It wasn’t clear how successful it would be in the new setting. And Apple did not really have a lot of experience running sponsored search auctions – they would need to spend substantial resources to develop such a platform from scratch, with estimated costs of many tens of millions of dollars per year. But on the other hand, Apple’s internal projections indicated that this would be a highly profitable initiative, with estimated internal rate of return (IRR) of 86.4%.
And Google had just launched a similar initiative, Sponsored Apps in Play Store, just a few months earlier. So Apple went ahead with the “revolutionary” option – Search Ads in App Store.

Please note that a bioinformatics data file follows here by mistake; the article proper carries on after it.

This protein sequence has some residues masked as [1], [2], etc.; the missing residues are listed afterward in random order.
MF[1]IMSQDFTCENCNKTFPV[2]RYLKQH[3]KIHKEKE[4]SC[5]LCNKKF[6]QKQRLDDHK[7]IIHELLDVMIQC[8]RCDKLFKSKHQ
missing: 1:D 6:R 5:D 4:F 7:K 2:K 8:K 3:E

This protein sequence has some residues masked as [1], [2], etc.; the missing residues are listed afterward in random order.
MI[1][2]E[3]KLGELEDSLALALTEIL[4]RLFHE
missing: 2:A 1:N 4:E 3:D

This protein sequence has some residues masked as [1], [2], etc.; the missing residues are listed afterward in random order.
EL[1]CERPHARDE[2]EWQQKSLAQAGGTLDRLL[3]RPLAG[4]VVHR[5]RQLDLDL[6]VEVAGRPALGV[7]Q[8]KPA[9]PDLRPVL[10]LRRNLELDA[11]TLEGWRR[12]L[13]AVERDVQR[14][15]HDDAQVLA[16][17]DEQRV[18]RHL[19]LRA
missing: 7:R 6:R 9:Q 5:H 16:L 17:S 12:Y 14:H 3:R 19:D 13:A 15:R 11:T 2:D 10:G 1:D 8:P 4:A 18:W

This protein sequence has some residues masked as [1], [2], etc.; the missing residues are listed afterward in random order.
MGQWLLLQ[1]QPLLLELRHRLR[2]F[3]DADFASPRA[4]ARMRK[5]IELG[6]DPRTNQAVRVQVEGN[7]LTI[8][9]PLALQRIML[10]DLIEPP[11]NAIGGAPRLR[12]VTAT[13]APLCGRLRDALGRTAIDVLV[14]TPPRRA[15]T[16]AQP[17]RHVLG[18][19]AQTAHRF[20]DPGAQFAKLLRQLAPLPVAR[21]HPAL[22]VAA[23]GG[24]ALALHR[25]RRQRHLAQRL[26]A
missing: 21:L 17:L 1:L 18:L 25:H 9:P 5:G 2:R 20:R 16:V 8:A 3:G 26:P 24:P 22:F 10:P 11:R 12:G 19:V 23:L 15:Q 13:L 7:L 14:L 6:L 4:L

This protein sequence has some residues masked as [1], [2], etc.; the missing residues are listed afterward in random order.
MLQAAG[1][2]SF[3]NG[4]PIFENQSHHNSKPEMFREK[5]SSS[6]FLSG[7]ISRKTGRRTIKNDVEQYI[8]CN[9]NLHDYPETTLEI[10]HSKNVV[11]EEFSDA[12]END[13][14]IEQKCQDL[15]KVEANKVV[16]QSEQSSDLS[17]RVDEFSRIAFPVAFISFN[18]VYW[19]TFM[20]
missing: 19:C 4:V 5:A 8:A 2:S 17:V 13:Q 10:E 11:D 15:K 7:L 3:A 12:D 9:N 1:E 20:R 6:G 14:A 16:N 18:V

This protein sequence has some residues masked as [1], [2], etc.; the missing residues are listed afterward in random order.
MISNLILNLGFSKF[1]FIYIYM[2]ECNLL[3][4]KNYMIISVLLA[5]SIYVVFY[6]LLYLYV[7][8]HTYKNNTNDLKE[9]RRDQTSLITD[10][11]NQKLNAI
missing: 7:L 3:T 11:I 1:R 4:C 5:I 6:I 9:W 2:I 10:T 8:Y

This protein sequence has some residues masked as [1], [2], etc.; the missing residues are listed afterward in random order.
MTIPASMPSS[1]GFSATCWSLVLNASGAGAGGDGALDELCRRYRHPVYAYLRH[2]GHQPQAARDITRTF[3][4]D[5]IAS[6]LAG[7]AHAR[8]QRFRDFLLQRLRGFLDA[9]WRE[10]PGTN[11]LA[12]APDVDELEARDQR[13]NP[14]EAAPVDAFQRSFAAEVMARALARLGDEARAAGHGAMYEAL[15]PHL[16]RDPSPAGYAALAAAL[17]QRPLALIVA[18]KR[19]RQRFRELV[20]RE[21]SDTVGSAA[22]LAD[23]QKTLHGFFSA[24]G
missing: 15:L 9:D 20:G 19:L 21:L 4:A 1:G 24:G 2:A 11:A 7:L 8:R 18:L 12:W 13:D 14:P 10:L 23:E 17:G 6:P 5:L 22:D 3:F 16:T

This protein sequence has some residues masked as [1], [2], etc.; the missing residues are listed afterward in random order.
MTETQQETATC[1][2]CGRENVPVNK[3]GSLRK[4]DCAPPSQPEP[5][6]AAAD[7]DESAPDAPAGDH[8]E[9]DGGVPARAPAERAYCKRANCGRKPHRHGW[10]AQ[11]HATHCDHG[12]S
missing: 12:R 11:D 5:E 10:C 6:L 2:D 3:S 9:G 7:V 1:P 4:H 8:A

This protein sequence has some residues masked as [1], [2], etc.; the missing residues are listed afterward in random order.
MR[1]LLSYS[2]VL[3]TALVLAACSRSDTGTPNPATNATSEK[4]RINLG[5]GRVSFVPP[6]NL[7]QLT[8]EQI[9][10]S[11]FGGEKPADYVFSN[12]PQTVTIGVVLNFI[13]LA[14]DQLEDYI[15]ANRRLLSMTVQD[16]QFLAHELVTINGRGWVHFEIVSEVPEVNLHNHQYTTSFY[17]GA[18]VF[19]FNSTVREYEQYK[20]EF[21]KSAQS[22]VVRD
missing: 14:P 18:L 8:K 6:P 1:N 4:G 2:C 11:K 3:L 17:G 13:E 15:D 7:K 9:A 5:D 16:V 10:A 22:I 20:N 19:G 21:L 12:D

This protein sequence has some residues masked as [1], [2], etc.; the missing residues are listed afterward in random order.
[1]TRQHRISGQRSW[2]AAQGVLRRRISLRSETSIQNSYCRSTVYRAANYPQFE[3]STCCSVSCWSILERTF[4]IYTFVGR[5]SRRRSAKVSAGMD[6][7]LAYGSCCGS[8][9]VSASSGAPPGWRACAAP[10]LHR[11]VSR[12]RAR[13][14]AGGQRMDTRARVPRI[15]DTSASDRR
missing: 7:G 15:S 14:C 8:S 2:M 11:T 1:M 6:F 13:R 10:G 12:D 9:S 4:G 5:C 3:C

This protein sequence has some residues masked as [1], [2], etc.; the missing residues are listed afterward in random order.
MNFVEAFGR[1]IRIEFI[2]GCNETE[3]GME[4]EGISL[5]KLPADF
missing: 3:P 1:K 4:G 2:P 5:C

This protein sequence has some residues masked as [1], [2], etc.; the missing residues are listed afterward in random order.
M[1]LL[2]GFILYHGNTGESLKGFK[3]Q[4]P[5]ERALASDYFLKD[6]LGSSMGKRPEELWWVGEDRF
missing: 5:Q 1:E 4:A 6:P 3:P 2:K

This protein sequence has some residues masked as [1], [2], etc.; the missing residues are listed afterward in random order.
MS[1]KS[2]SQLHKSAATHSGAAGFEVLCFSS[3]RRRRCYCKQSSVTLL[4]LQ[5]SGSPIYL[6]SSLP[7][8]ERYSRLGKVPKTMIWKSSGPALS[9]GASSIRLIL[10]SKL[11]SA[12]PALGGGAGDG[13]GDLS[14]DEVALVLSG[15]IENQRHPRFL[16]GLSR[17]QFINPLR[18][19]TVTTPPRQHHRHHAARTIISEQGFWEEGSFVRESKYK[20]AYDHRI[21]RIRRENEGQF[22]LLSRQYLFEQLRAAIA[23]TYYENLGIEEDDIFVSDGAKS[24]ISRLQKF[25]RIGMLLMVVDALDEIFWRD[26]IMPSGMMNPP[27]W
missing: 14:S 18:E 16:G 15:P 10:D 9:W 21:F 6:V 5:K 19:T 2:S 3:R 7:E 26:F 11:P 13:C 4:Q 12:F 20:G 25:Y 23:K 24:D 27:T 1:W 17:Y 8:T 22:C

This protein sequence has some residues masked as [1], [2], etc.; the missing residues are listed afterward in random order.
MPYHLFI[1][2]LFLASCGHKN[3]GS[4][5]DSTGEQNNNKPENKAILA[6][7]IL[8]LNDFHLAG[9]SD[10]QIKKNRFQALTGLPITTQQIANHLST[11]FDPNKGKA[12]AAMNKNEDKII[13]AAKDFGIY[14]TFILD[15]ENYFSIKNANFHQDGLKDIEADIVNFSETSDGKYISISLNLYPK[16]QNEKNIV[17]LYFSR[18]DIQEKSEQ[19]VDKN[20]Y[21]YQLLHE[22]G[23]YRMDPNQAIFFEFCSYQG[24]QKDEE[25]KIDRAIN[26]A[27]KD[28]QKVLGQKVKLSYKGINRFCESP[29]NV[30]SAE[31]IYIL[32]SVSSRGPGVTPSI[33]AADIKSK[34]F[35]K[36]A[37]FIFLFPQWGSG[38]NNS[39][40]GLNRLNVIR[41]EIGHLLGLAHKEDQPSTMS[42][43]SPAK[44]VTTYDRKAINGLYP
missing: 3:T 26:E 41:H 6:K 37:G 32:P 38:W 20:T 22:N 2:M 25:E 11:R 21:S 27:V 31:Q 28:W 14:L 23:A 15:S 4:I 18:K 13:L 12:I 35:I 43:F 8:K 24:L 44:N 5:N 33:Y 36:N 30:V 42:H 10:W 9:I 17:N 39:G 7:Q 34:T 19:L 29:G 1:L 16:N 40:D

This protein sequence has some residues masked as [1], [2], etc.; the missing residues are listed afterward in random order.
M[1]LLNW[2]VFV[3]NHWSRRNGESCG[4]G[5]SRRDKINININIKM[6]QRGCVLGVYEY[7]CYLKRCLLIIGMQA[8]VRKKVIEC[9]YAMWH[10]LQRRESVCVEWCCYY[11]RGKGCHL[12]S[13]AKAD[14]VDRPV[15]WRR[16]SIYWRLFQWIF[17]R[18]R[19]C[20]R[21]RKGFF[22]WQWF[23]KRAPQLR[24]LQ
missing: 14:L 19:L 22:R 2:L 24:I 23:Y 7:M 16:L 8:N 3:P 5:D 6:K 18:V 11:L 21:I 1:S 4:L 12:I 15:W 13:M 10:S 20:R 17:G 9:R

After more than a year in development, Search Ads went live in October of 2016.
The results have been explosive. By 2021, Search Ads were making Apple an estimated $5 billion a year – by comparison, a company as popular as Snapchat had only made $4.1 billion from advertising that year.
As noted by one observer, "It's like Apple Search Ads has gone from playing in the minor leagues to winning the World Series in the span of half a year." And they are just getting started: according to estimates by the prominent investment bank Evercore, Apple’s annual advertising revenue to grow to $30 billion by 2026.
The meteoric rise of Apple’s Search Ads in App Store, echoing the earlier similar explosive successes of Google’s AdWords and Amazon’s Sponsored Products, once again reinforces the enormous power, upside, and profitability of a seemingly simple idea: Sponsored Search.
October 20, 2022
Key to breaking through marketplace monetization in uncertain times ahead
With the news of the decline in global venture funding and Sofbank’s posting record losses for its Vision Fund, Marketplaces and Retailers all around the world have a hard-to-ignore fear of recession these days.